Confirm the healthcare professional’s educational background, including degrees and certifications, to validate that they have completed the necessary educational requirements for their field.
5. Work History and Experience
Verify the healthcare professional’s work history and experience to ensure alignment with the information provided and to assess their suitability for the intended role.
6. Clinical Privileges:
Check the healthcare professional’s clinical privileges at various healthcare facilities to ensure they are authorized to perform specific procedures or services.
7. Malpractice History
Review any history of malpractice claims or disciplinary actions to assess the healthcare professional’s track record in delivering safe and effective care.
8. Continuing Education
Ensure that the healthcare professional has participated in required continuing education programs to stay current with advancements in their field.
9. Insurance Coverage
Verify that the healthcare professional maintains appropriate professional liability insurance coverage.
10. Drug Enforcement Administration (DEA) Registration
Confirm the healthcare professional’s DEA registration, if applicable, allowing them to prescribe controlled substances.
11. National Provider Identifier (NPI) Number
Verify the healthcare professional’s NPI number, ensuring accurate identification and enrollment in the National Provider System.
12. Immunization Records
Validate the healthcare professional’s immunization records to ensure compliance with healthcare facility policies and safeguard against infectious diseases.
13. Peer References
Contact peers or colleagues for professional references to gain insights into the healthcare professional’s collaborative skills and interpersonal relationships.
14. Background Check
Conduct a comprehensive background check, including criminal history and other relevant checks, to ensure the healthcare professional meets safety and regulatory standards.
15. Professional Affiliations
Verify memberships in professional organizations to assess the healthcare professional’s commitment to ongoing professional development and standards.
What is a CVO?
In the orchestration of Primary Source Verification, Credentialing Verification Organizations (CVOs) play a pivotal role. These specialized entities are entrusted with managing the intricate details of PSV, leveraging technology, expertise, and direct connections with primary sources.
By doing so, CVOs elevate the efficiency of the verification process, ensuring healthcare organizations stay compliant and maintain the highest standards in credentialing.
What Are the Advantages of Outsourcing to a CVO?
Outsourcing PSV to a Credentialing Verification Organization (CVO) unfolds a myriad of advantages for healthcare organizations. Beyond meeting the stringent standards set by the Joint Commission, CVOs bring a level of precision and reliability to the verification process that is often challenging to achieve in-house.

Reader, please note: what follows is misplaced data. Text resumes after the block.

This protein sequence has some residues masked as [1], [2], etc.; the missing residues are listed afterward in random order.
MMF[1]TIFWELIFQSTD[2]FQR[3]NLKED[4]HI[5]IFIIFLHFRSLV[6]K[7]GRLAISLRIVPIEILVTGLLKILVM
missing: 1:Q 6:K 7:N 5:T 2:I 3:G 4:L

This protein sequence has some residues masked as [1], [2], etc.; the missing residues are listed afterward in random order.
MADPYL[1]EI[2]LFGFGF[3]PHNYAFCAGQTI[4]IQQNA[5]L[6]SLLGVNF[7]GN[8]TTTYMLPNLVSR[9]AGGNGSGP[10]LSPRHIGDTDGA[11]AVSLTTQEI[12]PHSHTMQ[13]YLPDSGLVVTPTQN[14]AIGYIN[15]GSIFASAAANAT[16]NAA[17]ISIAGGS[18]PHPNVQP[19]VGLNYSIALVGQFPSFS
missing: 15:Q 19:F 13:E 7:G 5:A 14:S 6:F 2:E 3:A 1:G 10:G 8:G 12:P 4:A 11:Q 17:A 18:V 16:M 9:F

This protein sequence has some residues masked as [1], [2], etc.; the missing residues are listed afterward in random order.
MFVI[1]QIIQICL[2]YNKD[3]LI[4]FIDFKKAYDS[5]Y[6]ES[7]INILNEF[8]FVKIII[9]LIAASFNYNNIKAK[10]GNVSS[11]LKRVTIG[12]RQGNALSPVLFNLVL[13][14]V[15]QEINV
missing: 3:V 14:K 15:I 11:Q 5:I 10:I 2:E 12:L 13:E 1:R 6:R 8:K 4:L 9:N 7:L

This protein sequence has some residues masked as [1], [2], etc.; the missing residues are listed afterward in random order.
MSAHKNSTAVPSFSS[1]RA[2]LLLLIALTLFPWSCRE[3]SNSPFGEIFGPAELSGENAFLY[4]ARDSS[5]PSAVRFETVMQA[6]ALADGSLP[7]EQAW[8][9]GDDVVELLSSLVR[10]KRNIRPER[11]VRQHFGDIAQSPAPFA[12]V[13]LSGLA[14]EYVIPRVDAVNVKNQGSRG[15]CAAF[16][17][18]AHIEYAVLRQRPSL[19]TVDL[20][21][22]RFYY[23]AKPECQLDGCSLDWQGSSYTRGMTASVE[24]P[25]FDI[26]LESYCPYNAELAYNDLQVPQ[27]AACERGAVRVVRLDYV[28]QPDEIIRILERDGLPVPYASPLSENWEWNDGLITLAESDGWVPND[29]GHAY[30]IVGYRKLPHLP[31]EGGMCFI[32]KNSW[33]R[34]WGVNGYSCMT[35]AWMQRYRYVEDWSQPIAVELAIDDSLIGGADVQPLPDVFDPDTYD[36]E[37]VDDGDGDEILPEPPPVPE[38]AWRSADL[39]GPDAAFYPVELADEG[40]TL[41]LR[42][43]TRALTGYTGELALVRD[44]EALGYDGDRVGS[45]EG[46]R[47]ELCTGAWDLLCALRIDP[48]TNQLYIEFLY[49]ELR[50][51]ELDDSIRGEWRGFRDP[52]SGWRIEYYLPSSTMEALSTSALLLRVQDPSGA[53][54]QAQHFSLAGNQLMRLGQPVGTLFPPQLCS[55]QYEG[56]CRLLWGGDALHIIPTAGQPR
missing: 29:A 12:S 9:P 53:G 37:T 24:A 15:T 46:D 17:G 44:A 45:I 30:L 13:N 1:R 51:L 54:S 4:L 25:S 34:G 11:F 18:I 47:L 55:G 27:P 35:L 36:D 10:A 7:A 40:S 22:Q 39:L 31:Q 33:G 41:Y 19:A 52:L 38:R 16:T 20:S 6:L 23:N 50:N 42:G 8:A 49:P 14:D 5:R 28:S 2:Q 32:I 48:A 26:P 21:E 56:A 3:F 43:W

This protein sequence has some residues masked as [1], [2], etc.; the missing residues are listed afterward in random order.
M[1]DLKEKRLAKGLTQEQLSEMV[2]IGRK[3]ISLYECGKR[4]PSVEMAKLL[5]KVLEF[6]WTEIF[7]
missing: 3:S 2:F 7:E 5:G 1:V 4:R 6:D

1. Expertise and Specialization
CVOs specialize in credentialing and verification processes, bringing a wealth of expertise to ensure accurate and thorough verification of healthcare professionals’ credentials. Their dedicated focus on this specific function enhances the precision of the verification process.
2. Regulatory Compliance
CVOs stay abreast of the constantly evolving healthcare regulations and accreditation standards. Outsourcing to a CVO helps healthcare organizations ensure continuous compliance with industry regulations, reducing the risk of non-compliance penalties and enhancing overall regulatory adherence.
3. Time and Resource Efficiency
Outsourcing PSV to a CVO streamlines the credentialing process, saving valuable time and resources for healthcare organizations. CVOs leverage efficient workflows and technology to expedite the verification process. Their relationships with insurance companies as well as their in-depth knowledge of their processes, help expedite the credentialing process.
4. Mitigation of Credentialing Backlogs
CVOs can effectively handle surges in credentialing demands, preventing backlogs that can occur when managing the process in-house. This ensures timely onboarding of qualified healthcare professionals, reducing delays in providing patient care.
5. Enhanced Accuracy and Reliability
The specialized nature of CVOs ensures a meticulous and accurate verification process. By outsourcing PSV, healthcare organizations benefit from a higher level of reliability in credential verification, reducing the risk of errors and enhancing the overall quality of the credentialing process.
Outsourcing to a CVO, like Neolytix aligns with the strategic goals of healthcare organizations, offering a tailored solution that optimizes efficiency, accuracy, and compliance in the credentialing and verification of healthcare professionals.
Neolytix has been helping healthcare organizations nationwide for over 12 years and has become renowned for providing expedited credentialing and medical licensing services. Schedule a free demo today to see how we can alleviate the credentialing burden so your providers can become billable faster.